At first cooperation as a voluntary union of farmers contributed to the development of the agricultural sector, market relations and village entrepreneurship, it also protected the rights of small manufacturers. On the territory of Western Ukraine the cooperation movement became a significant means of counterbalancing Polonization, Romanization, and Magyarization of the Ukrainian nation, it also set up the base for social transformations in villages. After the appearance of “kolkhozes” the Stalin repressive machine used the cooperative form of agriculture as an effective means to establish totalitarian society. Collectivization was conducted using the Stalin methods mainly with the help of terror, artificially stirred up hatred and it was an effective means to Sovietize Ukraine.
Collectivization of a Western Ukrainian village in the 1940s – beginning of the 1950s.
In the 1940s – the beginning of the 1950s, the Soviet government tried to establish the same order that was existing on the other territories of the Ukrainian SSR. One of the most effective means of Sovietization of the region was collectivization. It was conducted with the help of terror and artificially stirred up social hatred. During collectivization total control of communist regime over agricultural sector was established, the balance in the development of industry and agriculture was disturbed, agricultural manufacture stopped developing, the most qualified and hardworking farmers were physically destroyed. Collectivization was conducted by the party, Soviet and state officials from the eastern regions of the Ukrainian SSR and Russia.
Ukrainian researcher Mykhaylo Senkiv singles out three main stages of collectivization of villages in Western Ukraine:
First years of the establishing of the Soviet regime (1940 – the first half of 1941) and its renewal (1944-1946), when political ground for collectivization was set up and separate “kolkhozes” appeared;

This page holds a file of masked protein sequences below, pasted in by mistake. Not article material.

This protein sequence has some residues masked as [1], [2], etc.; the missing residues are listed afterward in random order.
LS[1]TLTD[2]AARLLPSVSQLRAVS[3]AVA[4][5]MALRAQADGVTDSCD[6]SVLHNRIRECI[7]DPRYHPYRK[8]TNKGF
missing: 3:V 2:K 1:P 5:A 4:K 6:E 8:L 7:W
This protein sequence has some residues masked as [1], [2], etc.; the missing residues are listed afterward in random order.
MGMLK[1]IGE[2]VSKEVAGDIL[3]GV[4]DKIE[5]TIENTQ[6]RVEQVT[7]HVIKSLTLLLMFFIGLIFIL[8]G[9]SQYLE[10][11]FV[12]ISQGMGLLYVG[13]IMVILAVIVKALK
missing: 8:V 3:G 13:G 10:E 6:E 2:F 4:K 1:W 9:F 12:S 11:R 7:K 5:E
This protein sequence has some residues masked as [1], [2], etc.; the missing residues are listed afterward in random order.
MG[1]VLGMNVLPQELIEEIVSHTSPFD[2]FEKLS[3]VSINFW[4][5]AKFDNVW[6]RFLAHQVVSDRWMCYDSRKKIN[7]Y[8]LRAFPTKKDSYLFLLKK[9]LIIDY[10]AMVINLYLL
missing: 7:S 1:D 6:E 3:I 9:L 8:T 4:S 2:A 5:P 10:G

Transition to social collectivization, beginning of massive estrangement of a peasant from his property, resorting to terror against national liberation movement, and first and foremost, launch of the deportation policy (1947-1948);
Completion of country-wide collectivization campaign, establishing of the regime of “kolkhozes”, transformation of a farmer-owner into a modern slave, destruction of socio-economic base of national liberation movement (1947-1952).
The majority of “kolkhozes” appeared on the base of folwarks, and their members were hired laborers and the poorest part of peasantry. Poor people and peasant workers under the influence of Soviet propaganda were seeking in “kolkhozes” the way out of poverty. They were the first to join “kolkhozes”. At the same time Soviet propaganda was spreading slogans like “Kolkhoz is the only way to prosperity”, “Kulak – a bitter enemy of a hardworking farmer”, which stirred up social hatred. Soviet propaganda was praising benefits of the “kolkhoz” system, often using examples of some top performers. But the real situation did not correspond to Soviet agitation. According to the data of M. Senkiv, in the end of 1940 276 “kolkhozes” were set up in Western regions, 21, 3 thousand farms united around them. Farmers were not effective in their work; amount of state supply often covered all harvest. Level of material support of “kolkhoz” was insignificant. The majority of peasants did not support the idea of collectivization. A farmer felt himself like he was the owner of his territory and he did not want to give it away to communal property. Also, pre-war collectivization, Famine in Eastern Ukraine in 1946-1947, resistance of the OUN-UPA strengthened the desire of farmers not to join “kolkhozes”.